The Family-Friendly Rave – is it really possible?

Toki Allison is Creative Production Coordinator at Nozstock: The Hidden Valley and also works for a tech company as an events coordinator. She has worked in content and event production for 12 years and has a rich understanding of communications and partnership development, fostered through periods working at the BBC and with arts organisations. Nozstock: The Hidden Valley will take place from July 22 – 24 2016, with the theme ‘Wonders of the Ancient World’.

Festivals used to be a home for the outcasts, the ravers and party people who wanted to live outside the norms of everyday existence. Adventurers who wanted to somehow maintain the free-loving, fresh-minded promise created in the ‘60s. Now, everyone’s been to a festival – your granddad, your mate’s mum and your 14-year-old cousin losing her V Fest V card.

But what does that mean? Where some berate the homogenisation and sheer virulent festivity now blighting the UK (‘not like the old days’), others revel in this plethora of choice, the wonderful possibility and the playfulness of each and every unusual, original and not-so-original festival creation.

When Nozstock started, we promised amongst our 30-strong volunteer committee at the time that we would always ‘offer something for everyone’, not understanding the commitment we were making or the downright difficulty we would face when we tried to follow through on this promise. For within a few years, as a 50-strong committee, we realised that the niche festivals were the ones making great waves, growing by the hundreds and thousands in no time at all. Yes, in fairness, some of them had some healthy backing and we were working on a mere 70-acre farm with limitations and budget constrictions at every turn, but every festival takes a major financial risk really.

Despite many times returning to the conversation of whether to go niche, none of us could really commit to this plan. It felt a disappointing step for a festival that prided itself on having four generations of a single family visiting. We just couldn’t do it.

So we didn’t. We decided not to pretend to be anything else. We were the ramshackle, homemade, hotchpotch festival. That’s what all our fans were telling us they loved. Frankly, that’s what we loved. Not being disorganised – we always fought against that. But offering that real experience that was recognisable, felt connected to a handmade, bespoke, personal relationship. That’s what we were about, that was our inescapable charm.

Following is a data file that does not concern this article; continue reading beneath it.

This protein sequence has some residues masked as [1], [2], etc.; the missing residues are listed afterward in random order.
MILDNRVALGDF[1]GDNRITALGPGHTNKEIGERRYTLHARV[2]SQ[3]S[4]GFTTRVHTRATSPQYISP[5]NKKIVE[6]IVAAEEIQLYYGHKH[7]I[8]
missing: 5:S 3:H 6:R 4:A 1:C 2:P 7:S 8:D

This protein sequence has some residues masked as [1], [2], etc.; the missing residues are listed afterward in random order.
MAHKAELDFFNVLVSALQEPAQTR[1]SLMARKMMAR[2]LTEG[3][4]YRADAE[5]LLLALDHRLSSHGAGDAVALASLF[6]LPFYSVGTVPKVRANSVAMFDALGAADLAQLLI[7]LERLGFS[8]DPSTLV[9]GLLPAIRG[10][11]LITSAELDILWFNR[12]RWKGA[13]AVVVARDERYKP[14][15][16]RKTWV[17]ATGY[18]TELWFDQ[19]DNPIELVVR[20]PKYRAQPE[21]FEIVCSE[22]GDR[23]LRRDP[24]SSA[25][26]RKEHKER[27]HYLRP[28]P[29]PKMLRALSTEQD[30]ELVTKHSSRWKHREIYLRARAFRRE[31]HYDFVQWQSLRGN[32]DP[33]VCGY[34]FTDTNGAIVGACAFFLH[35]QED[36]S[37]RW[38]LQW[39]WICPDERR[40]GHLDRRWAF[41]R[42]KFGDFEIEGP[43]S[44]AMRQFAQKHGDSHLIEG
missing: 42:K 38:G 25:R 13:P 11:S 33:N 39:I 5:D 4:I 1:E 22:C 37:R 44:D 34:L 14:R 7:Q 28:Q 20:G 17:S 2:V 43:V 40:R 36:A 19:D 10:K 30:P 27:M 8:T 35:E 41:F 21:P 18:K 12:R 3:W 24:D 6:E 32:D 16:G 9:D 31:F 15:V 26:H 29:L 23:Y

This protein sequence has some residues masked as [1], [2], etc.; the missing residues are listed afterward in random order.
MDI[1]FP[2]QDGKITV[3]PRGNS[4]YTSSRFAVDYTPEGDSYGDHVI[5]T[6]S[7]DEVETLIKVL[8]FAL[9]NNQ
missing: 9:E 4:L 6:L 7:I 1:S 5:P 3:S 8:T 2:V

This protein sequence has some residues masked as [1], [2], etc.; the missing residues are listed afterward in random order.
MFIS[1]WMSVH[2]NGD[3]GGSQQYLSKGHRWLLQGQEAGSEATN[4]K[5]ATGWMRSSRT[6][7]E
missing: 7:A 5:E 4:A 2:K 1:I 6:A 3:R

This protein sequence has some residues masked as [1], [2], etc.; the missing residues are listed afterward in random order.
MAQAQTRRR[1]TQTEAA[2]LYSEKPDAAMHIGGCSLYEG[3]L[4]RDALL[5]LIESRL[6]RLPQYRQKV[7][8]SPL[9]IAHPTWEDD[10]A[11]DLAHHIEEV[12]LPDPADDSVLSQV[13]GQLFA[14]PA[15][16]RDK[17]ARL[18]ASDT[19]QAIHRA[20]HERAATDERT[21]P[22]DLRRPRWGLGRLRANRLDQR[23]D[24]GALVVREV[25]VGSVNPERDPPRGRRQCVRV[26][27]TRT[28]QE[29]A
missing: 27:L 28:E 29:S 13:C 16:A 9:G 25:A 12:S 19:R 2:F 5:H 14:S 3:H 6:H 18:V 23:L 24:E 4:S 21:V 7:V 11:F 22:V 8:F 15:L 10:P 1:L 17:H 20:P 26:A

And now we revel in it. Which is why we can have a hoard of skankin’ dnb and grime-heads getting down and dirty in the yard, whilst families frolic, play-timing in the Dingle. That’s why we stay open till 4am with all-night bass music, drawing out those nostalgic smiles reminiscent of ‘80s raves, but make sure we’re up at 9am to entertain the kids with animations, workshops and a world of silly games and playing pretend.

It’s not always easy. Some years the rain drives in and the stalwart fiends of the night keep the festival thriving, the families tucked up tight in the dry or packing up for an early departure. But with nurturing, the right activities, dedicated play zones, one-to-one performances and wanton creativity, the families stick around because there’s a place for the mature ravers, the beat fanatics and the lively, brand new youth to play side by side.

How to keep it varied

• Respect all opinions. There is no room for the uber muso or art snob. We all like different things. Embrace the stuff you’re unsure about but others won’t stop harping on about – you might grow to love it, you might not. But someone else definitely will.

• Democracy takes a long time. A multi-programmer team makes for complicated conversations, drawn-out meetings, challenging persuasions, but that honing and questioning pulls out the best decisions from the fray of options.

• Sort out your safe zones. Not in a panic room, ‘where’s my rifle’ kind of way. By creating areas of openness where families can chill and stretch and play. Like a playground and picnic area in your family campsite, or impromptu games in your roomier arenas. But don’t segregate – infiltrate!

• Keep a dialogue with your punters. It’s not just about surveys – although they have their place. But talk to your mummy bloggers, your dance publications, your audience and your traders. In fact, all opinions really are valid. So just ask people what they think.

• Sell the experience. Nozstock will never compete with the massive festivals on line-up but that’s not what we’re about. We continue to be the festival for four generations of one family and that’s who we’re targeting.

The topography of the land, laying down stages and creating personalised areas with a bit of thought for the people using them – all this contributes to creating a home away from home. So the feeling is that your mate has let you on his farm to enjoy the spoils of the land, and the people there are happy to meet anyone. The world created feels new, free and fresh and you are the adventurer, one of the original voyagers in this silliness with a one-way ticket to celebration.

Nozstock: The Hidden Valley